You know of me, and what I have done.
That said, it irks the heck out of me, that anyone would question why women only classes.

Others have posted some my thoughts, and while others have not, I have to keep the highroad in regard to what I really want to post.

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Old July 5, 2012, 09:55 PM   #39
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I have been an NRA certified instructor in Pistol and Refuse To Be A Victim for almost 2 years. I'm still learning how to be an effective instructor and am constantly working to improve and refine my skills and techniques.

I've had two classes that were female only. Each had 3 students and allowed me to give personal, one on one instruction. I echo many of the comments, experiences and observations expressed thus far in this thread concerning the differences between male and female students. Namely the fact that women don't bring the "macho" attitude that they already know it all because they've been handling guns since they were six when grandpa took him squirrel hunting. I am working to expand my women only classes because I feel there is a real need in my area and, frankly, I enjoy them better as students and find them eager and willing to learn.

And Pax, without patronizing you, I always direct any female that makes contact with me concerning possibly taking training to your Cornered Cat website. Count me as one of your devoted followers. You are one of my valuable resources in my quest to be a better firearms instructor.
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Old July 5, 2012, 11:01 PM   #40
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I have not read most of the responses.
My answer,Why not women only classes?.
Via whatever path that works,Thank God for Dangerous Women!!

I get the idea she wants to be left alone,so lets not mention her name,but I know of an incident where a killer with an AR and a whole lot of ammo and a 9mm entered a full church shooting and killing.
This woman headed with her handgun to the sound of the shooting and put him down.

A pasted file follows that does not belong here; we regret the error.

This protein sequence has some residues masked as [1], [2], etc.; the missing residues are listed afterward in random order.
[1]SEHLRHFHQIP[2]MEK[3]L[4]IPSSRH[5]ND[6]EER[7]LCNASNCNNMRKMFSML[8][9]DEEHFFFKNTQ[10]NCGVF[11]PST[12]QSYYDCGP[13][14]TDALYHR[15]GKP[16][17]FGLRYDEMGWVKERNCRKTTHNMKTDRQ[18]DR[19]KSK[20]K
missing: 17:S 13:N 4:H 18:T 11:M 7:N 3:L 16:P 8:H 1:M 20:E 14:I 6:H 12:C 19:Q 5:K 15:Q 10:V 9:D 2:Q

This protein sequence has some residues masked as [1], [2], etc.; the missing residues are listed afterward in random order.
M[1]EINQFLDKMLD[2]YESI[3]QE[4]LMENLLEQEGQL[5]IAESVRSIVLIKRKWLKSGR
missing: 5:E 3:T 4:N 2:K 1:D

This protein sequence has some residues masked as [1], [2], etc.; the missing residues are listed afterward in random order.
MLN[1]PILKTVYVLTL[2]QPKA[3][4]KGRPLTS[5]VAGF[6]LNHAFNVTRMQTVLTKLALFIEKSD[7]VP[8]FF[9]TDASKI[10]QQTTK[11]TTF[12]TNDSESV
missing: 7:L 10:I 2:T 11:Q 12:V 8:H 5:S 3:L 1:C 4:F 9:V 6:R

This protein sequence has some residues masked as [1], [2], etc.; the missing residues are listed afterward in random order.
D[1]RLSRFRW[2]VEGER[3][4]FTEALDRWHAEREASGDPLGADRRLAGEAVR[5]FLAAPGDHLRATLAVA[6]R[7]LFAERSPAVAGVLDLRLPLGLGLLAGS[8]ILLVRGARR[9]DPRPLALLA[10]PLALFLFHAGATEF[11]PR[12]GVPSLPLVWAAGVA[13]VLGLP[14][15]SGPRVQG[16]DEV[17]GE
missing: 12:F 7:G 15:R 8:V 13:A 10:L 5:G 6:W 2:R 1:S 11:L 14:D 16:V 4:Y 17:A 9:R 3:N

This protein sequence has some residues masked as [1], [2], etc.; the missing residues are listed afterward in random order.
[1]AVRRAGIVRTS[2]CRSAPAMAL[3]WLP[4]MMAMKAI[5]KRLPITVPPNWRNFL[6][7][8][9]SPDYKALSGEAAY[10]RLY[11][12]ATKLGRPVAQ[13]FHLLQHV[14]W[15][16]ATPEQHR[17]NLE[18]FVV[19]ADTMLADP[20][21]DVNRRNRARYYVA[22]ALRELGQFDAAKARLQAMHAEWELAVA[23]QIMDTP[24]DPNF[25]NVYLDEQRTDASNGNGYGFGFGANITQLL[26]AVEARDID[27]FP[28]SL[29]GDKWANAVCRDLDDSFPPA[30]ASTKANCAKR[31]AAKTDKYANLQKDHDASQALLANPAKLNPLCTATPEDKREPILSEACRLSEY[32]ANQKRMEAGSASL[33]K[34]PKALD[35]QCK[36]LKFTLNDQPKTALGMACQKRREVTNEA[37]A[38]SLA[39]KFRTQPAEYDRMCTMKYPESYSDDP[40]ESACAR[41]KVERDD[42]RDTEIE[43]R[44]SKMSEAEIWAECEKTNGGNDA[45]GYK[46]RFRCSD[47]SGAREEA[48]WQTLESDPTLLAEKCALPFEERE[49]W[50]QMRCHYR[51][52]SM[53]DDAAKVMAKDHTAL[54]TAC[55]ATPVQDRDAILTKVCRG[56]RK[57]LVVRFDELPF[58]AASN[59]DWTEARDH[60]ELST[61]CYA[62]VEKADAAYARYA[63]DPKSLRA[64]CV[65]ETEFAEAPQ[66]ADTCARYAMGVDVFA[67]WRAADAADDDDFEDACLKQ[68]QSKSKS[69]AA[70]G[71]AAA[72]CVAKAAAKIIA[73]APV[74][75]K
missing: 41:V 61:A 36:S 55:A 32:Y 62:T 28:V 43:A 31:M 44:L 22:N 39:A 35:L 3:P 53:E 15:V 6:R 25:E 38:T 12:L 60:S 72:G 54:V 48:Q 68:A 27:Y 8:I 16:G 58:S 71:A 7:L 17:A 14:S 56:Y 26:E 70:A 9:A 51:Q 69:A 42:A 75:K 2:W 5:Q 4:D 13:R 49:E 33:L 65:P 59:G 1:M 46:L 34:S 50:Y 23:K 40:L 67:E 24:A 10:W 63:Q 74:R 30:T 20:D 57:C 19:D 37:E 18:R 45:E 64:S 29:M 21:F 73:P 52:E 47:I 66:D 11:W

Seems like a woman had something to do with stopping the killing at Ft Hood.

Look up Silver Star Sgt Hester.Something about a heroic response to an ambush.
I'd a heck of a lot rather hear of a woman who stopped an attacker than of another murder or rape or abduction story.

If a woman would prefer to be taught by women,fine by me.

A number of very good reasons have been listed.

Welcome all,to polite society

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Old July 6, 2012, 09:39 PM   #41
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My wife would not be shooting today if not for her first "woman-only" class.

That class opened up shooting for her. She now takes classes with me every few months. But at first she was very timid. She said some thing along the lines of "i dont want to be in a class with guys because I dont want them to laugh at me"

I am a guy that is very happy there are woman only classes out there.
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Old July 7, 2012, 11:32 PM   #42
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IMO, women are generally more likely to take a NRA Basic class or other type of basic class than men. Most men think they know firearms, how to shoot and basic classes are not for them. Thankfully, the NRA requires the basic classes as a prerequisite to more advanced classes.